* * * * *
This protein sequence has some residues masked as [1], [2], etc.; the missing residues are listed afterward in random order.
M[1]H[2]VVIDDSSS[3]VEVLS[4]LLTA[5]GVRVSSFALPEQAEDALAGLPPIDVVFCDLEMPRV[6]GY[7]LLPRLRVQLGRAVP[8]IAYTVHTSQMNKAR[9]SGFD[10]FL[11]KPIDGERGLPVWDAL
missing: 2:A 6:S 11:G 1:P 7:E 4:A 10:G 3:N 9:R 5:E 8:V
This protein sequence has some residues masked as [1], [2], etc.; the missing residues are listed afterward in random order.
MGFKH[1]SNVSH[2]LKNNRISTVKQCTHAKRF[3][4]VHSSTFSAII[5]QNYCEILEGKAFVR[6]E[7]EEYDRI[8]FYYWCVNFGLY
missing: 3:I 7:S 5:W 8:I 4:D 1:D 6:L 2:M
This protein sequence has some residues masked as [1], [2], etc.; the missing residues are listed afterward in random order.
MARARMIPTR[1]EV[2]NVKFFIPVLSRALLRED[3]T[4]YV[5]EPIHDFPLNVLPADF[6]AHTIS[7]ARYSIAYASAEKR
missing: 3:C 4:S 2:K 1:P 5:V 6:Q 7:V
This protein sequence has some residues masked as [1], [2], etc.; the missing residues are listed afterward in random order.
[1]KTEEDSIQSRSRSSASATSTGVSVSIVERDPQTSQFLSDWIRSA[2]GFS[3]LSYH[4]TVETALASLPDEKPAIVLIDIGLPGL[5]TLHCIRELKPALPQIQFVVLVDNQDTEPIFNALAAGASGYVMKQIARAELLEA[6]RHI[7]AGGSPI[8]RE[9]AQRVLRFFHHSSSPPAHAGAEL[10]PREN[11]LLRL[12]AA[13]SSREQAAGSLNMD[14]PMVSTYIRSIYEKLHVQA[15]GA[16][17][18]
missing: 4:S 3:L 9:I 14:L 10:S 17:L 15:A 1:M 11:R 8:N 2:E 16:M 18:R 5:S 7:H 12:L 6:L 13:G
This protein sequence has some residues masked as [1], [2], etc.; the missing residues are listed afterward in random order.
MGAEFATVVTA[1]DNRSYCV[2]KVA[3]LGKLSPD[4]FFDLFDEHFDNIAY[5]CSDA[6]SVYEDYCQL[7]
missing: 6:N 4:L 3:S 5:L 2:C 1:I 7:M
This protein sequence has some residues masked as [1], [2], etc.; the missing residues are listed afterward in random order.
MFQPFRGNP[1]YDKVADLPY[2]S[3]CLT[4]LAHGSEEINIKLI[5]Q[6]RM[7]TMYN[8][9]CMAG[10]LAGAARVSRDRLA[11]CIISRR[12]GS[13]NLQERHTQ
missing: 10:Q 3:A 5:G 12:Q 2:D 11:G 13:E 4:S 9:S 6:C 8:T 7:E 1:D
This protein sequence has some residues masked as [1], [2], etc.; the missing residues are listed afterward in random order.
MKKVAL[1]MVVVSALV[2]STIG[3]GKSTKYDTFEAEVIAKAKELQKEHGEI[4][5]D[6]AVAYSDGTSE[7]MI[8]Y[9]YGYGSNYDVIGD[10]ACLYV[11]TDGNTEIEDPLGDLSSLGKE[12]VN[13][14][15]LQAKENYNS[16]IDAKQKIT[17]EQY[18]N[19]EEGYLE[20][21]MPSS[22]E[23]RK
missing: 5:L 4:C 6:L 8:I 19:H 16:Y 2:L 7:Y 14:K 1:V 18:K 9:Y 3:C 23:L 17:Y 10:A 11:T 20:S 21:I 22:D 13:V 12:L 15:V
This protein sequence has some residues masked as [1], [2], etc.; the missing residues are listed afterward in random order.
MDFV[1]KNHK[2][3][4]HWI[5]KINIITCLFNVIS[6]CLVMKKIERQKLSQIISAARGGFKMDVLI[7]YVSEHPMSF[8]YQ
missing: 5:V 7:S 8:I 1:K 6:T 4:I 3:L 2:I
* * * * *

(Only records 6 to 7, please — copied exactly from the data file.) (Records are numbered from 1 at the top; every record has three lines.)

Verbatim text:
This protein sequence has some residues masked as [1], [2], etc.; the missing residues are listed afterward in random order.
MFQPFRGNP[1]YDKVADLPY[2]S[3]CLT[4]LAHGSEEINIKLI[5]Q[6]RM[7]TMYN[8][9]CMAG[10]LAGAARVSRDRLA[11]CIISRR[12]GS[13]NLQERHTQ
missing: 10:Q 3:A 5:G 12:Q 2:D 11:G 13:E 4:S 9:S 6:C 8:T 7:E 1:D
This protein sequence has some residues masked as [1], [2], etc.; the missing residues are listed afterward in random order.
MKKVAL[1]MVVVSALV[2]STIG[3]GKSTKYDTFEAEVIAKAKELQKEHGEI[4][5]D[6]AVAYSDGTSE[7]MI[8]Y[9]YGYGSNYDVIGD[10]ACLYV[11]TDGNTEIEDPLGDLSSLGKE[12]VN[13][14][15]LQAKENYNS[16]IDAKQKIT[17]EQY[18]N[19]EEGYLE[20][21]MPSS[22]E[23]RK
missing: 5:L 4:C 6:L 8:I 19:H 16:Y 2:L 7:Y 14:K 1:V 18:K 9:Y 3:C 23:L 17:Y 10:A 11:T 20:S 21:I 22:D 13:V 12:L 15:V